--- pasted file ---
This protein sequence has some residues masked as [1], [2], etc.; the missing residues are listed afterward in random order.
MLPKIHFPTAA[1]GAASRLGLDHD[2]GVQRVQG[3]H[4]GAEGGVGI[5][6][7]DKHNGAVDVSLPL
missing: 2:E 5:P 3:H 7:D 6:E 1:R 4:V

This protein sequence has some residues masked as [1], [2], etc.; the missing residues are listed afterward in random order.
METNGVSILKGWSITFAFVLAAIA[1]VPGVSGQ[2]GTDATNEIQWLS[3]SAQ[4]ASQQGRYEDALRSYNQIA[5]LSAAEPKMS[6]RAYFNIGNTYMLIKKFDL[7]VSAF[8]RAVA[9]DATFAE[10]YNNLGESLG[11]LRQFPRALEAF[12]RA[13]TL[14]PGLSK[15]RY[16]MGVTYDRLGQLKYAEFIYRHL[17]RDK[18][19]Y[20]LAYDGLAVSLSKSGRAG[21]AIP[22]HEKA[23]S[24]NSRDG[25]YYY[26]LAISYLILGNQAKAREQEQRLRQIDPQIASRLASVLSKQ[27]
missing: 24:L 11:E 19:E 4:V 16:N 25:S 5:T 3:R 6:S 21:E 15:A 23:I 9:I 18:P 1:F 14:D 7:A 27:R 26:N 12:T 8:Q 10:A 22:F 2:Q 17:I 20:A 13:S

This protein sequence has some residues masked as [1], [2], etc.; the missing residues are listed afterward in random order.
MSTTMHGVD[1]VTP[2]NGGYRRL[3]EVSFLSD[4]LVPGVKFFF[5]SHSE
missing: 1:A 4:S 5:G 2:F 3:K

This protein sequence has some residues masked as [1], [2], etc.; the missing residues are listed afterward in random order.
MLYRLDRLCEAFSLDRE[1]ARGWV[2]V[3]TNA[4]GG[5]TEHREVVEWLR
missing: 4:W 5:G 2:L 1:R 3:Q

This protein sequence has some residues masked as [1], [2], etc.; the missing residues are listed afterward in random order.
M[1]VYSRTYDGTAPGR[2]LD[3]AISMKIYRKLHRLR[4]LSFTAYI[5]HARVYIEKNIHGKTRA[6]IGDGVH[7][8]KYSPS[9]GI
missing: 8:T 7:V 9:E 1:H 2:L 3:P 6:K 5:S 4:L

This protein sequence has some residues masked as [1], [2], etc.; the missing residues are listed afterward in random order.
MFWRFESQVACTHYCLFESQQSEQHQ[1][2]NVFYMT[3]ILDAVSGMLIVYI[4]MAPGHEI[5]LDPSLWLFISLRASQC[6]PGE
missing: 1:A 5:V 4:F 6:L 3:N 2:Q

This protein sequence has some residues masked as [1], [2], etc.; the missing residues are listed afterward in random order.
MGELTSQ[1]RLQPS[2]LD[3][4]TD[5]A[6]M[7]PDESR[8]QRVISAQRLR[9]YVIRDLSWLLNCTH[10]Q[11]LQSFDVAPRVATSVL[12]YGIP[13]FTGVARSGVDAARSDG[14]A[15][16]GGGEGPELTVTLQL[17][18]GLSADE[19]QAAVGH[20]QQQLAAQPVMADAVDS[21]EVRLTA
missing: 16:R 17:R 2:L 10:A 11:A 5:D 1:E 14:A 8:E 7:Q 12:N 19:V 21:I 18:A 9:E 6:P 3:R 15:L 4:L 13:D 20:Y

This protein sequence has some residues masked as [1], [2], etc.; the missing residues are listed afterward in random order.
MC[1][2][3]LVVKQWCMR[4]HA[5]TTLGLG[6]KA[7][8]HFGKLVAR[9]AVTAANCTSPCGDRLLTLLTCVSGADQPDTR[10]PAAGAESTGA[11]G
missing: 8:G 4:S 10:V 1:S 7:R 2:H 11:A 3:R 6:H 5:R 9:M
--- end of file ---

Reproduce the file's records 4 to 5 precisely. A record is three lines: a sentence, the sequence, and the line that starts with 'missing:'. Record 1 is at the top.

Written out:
This protein sequence has some residues masked as [1], [2], etc.; the missing residues are listed afterward in random order.
MLYRLDRLCEAFSLDRE[1]ARGWV[2]V[3]TNA[4]GG[5]TEHREVVEWLR
missing: 4:W 5:G 2:L 1:R 3:Q

This protein sequence has some residues masked as [1], [2], etc.; the missing residues are listed afterward in random order.
M[1]VYSRTYDGTAPGR[2]LD[3]AISMKIYRKLHRLR[4]LSFTAYI[5]HARVYIEKNIHGKTRA[6]IGDGVH[7][8]KYSPS[9]GI
missing: 8:T 7:V 9:E 1:H 2:L 3:P 6:K 5:S 4:L